Budget Cuts Could See British Army 'Reduced to 50,000'

Soldiers from 16 Air Assault Brigade which deployed to Helmand from October 2010 to April 2011, march into Parliament for a reception with the All Party Parliamentary Group for the Armed Forces, in London June 21, 2011. REUTERS/Paul Hackett

The number of trained regulars in the British army could be cut to 50,000 under proposed government defence spending cuts, according to a report from a defence think tank.

The Royal United Services Institute (RUSI) report outlines optimistic and pessimistic defence spending predictions over the next few years, and the probable effects on personnel numbers and equipment. It says the number of service personnel across the armed forces could fall from 145,000 to 115,000 by 2020, with the army left with just 50,000 regulars in a worst case scenario. The report also estimates that gross domestic product (GDP) spending on defence in 2015/16 will be 1.95%.

Colonel Bob Stewart, a former army officer and current member of parliament says it is "hugely hypocritical" for the UK's defence spending to fall below 2% of GDP after pressuring other NATO members to reach the target.

Britain is currently only one of four NATO countries that meets the 2% of GDP spending target, set at the NATO Summit in Wales in 2014 to encourage member states to boost spending in the face of the threat posed by Russia. The others are the U.S., Greece and Estonia.

However, RUSI's report says that under the spending plans of all three main political parties - Conservatives, Labour and the Lib Dems - Britain will no longer hit the 2% target, and in the pessimistic scenario the defence budget will be hit with "a 10% real terms cut over the next four years".

"By 2019/20, meeting the NATO target would require the MoD to be provided with an additional £5.9 billion in annual spending, compared with current assumptions," the report reads. "In a context of wider austerity in public spending, such an increase is not plausible."

In the 'optimistic scenario', where defence is given the same funding protection as healthcare and schools, an extra £4 billion in funds would be needed, which RUSI says will likely be raised through increased taxation or borrowing.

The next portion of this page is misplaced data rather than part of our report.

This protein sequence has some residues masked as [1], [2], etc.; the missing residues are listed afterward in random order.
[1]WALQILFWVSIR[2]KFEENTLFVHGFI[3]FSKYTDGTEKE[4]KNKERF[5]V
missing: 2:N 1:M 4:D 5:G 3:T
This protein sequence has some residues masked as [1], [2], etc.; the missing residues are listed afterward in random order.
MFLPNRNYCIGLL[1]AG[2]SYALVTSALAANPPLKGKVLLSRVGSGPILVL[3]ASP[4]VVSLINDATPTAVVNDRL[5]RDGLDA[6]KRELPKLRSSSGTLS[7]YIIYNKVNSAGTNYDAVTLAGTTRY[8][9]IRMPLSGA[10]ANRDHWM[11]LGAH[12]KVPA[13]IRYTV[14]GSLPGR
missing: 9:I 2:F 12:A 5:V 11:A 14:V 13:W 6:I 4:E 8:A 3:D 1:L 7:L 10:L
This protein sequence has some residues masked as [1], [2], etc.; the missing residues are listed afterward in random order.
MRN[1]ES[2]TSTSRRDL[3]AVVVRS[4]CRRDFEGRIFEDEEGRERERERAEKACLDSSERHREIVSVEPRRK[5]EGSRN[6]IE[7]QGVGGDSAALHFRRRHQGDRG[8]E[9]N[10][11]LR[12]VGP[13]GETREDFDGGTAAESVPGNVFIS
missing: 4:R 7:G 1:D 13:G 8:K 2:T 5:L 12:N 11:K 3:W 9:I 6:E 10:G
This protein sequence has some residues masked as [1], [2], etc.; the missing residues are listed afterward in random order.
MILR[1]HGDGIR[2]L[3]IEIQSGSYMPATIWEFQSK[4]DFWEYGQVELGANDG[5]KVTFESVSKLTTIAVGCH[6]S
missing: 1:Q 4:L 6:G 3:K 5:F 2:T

Col. Stewart, who served as an army officer for 28 years and is now the Conservative MP for Beckenham, has previously urged British military chiefs to resign their posts in protest over defence cuts.

"Ministers on both sides of the House of Commons say defence is the first duty, the first priority of government," he says. "If that is the case then it doesn't matter what public opinion thinks, it is our duty to ensure that our country is properly defended."

"We have been telling everyone, indeed we have been chiding everyone in NATO to get 2%. And if we are not going to reach 2% we are hugely hypocritical and apart from causing a grave threat to our security by not keeping defences up, we will probably lose the special defence relationship that we have with the United States."

He says the U.S. spends 4.6% of gross national income on defence, a fact which Col. Stewart says puts British "quibbling" over the 2% target into perspective.

He says: "If I was an American and I saw the British quibbling about paying 2% when I was spending well over twice as much per head of population, I might ask myself why the hell we are paying 70% of the cost of NATO."

The prime minister David Cameron addressed defense spending today, saying: "The equipment budget in defence over the next 10 years, will grow in real terms under a Conservative government making sure that vital equipment we have ordered - the aircraft carriers, the frigates, the destroyers, the hunter killer submarines, that all of that can be delivered. And we have also said that we do not have to see further reductions in the regular forces. But again I would say you can't have strong defence without a strong economy."